Manatees are removed from endangered species list

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Increases in population and habitat improvements mean manatees will now be considered a “threatened” species. Photo by Carlton Ward Jr. for Visit Florida.

Increases in population and habitat improvements mean manatees will now be considered a “threatened” species. Photo by Carlton Ward Jr. for Visit Florida.

The U.S. Department of the Interior downlisted the West Indian manatee from endangered to threatened.

Notable increases in manatee populations and improvements in its habitat allowed the change in status under the Endangered Species Act.

In its review, the federal Fish and Wildlife Service considered the status of the West Indian manatee throughout its range, which includes the Florida manatee subspecies, found primarily in the southeastern United States, and the Antillean manatee, found in Puerto Rico, Mexico, Central America, northern South America and the Greater and Lesser Antilles.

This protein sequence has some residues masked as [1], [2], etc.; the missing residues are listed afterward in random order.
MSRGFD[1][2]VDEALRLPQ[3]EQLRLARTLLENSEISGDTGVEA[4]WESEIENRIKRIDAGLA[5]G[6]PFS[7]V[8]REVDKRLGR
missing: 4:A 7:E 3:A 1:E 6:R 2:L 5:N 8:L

The downlisting means the manatee is no longer considered in danger of extinction throughout all or a significant portion of its range, but is likely to become so in the foreseeable future without continued legal protections.

Protections such as slow-speed zones will remain in place, and manatees also will continue to be protected under the Marine Mammal Protection Act, according to the National Marine Manufacturers Association.

Today’s estimated population of 6,620 Florida manatees is a dramatic turnaround from the 1970s, when just a few hundred remained.

Click here for the final rule.

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